Nepal | May 29, 2020

Probe marred by glaring negligence

• Dynasty chopper crash

Rajan Pokhrel
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Site where the helicopter carrying seven people crashed in Pathibhara, Taplejung, on Wednesday, February 27, 2019. Photo courtesy: Simrik Air

Kathmandu, March 19

It was only after over a week following the high profile Air Dynasty crash in Taplejung that members of the investigation commission said they had made an aerial observation of the crash site apart from landing at the Pathibhara temple.

“The investigation team which flew to Pathibhara on March 10 made an aerial inspection of the crash site as the chopper could not land there due to bad weather condition,” Buddhi Sagar Lamichhane, member secretary of the panel, told THT.

Though the delay in reaching the crash site was attributed to inclement weather, this is clearly inexcusable as far as timely gathering of evidence is concerned, as Pathibhara area is readily accessed by numerous devotees by road. Lamichhane, however, claimed that the team was about to receive evidences and equipment traced at the crash site as soon as possible. As per aviation experts, the delay has contributed to unwarranted tampering with crucial evidence by security forces under instructions to find the minister’s bodyguard’s personal weapon.

“The revolver and ammunition, now under Nepali Army’s custody, needed forensic examinations to preclude the possibility of discharge mid-flight, unintentional or otherwise,” an expert shared. Lamichhane, who also heads the aviation security division at the Ministry of Culture, Tourism and Civil Aviation, said the need for forensic examinations would be discussed only after receiving other evidences from crash site. “We have also been consulting the manufacturer as well as the French air accident investigation experts,” he added. As per standard aviation security procedures, the weapon and ammunition need to be kept separately for obvious reasons, which now cannot be conclusively established by the commission as the wreckage stands disturbed, another member of the panel admitted.

This is precisely why International Civil Aviation Organisation stipulations on air crash investigation not only require expedited access to the crash site but also prompt interviewing of eyewitnesses. The ICAO manual on air crash investigation cautions that first statements recorded as soon as possible after the crash are the most accurate as the events remain fresh in the memory and interpretive processes have had less time to work and influence subsequent versions.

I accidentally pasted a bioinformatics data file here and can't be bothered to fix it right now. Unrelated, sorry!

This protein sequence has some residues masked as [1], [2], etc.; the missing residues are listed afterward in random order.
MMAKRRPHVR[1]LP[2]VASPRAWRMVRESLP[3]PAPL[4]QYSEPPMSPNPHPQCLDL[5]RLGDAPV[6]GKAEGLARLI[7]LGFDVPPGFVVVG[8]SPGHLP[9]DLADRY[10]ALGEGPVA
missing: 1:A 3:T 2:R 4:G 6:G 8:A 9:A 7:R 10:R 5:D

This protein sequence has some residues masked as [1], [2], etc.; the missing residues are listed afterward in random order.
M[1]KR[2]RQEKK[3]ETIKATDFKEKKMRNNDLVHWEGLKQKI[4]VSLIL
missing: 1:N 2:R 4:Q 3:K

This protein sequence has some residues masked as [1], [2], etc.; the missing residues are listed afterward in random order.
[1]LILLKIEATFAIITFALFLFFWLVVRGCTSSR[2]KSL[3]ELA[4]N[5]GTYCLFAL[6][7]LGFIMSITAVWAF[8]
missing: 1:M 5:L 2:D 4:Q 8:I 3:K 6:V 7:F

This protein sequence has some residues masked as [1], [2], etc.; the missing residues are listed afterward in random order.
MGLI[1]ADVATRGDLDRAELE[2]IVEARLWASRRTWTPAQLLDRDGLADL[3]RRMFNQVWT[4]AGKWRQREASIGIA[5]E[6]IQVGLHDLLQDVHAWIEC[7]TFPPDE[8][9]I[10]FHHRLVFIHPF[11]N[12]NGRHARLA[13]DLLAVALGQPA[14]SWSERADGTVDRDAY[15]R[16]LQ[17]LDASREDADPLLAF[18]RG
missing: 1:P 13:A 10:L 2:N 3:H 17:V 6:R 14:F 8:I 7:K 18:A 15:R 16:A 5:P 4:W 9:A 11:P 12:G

This image shows the location of the helicopter that crashed near Pathibhara Temple, in Taplejung district, on Wednesday, February 27, 2019. Image: Google Maps customisation/THT

“The team had, however, talked to priest at Pathibhara temple as well as locals residing nearby to record their statements,” Lamichhane, who also visited the area, claimed. Interestingly, Nepali investigators’ air crash investigation expertise has solely depended around the readout of flight recorders, mostly at a foreign facility, which in this case is lacking, as the AS350 chopper is not required by regulations to be equipped with one.

According to an expert, there are enough witness accounts to corroborate that the flight indeed landed at Pathibhara in falling snow conditions and numerous photos are circulating showing the minister’s entourage enjoying the snowfall on February 27, the day when the chopper crashed killing all seven persons on board.

As there are many safety publications by aviation safety authorities worldwide, including US and Canada, cautioning against power loss, called engine flame out, in small helicopters due to snow and ice ingestion especially during snow fall conditions and specifically prescribe a thorough engine inlet inspection for possible ice and liquid water accumulation prior to engine start, this inspection, in the case of AS350 can only be carried out by an aircraft engineer, who was not available at Pathibhara for the ill-fated flight, the expert noted.

A senior official at MoCTCA explained that the technical members of part-time probe commission, sourced from a private airline and the Nepali Army, will naturally have other pressing matters to tend and the investigation is just another side job.

Besides, a review of the findings section of the 2006 Ghunsa Shree Airlines Mi-17 helicopter crash probe report also reveals interesting facts regarding the shoddy nature of the investigation, despite the commission then being headed by a sitting judge.  Amusingly, the report then recommended to MoCTCA to launch expert development programme in various fields of aviation and maintain a roster of experts. “Clearly, this was an admission that despite numerous line pilots and technicians, Nepal lacked people of expertise while things, unfortunately, haven’t changed much in 12 years despite Civil Aviation Authority of Nepal investing substantially in foreign training and outings,” the official concluded.


A version of this article appears in print on March 20, 2019 of The Himalayan Times.

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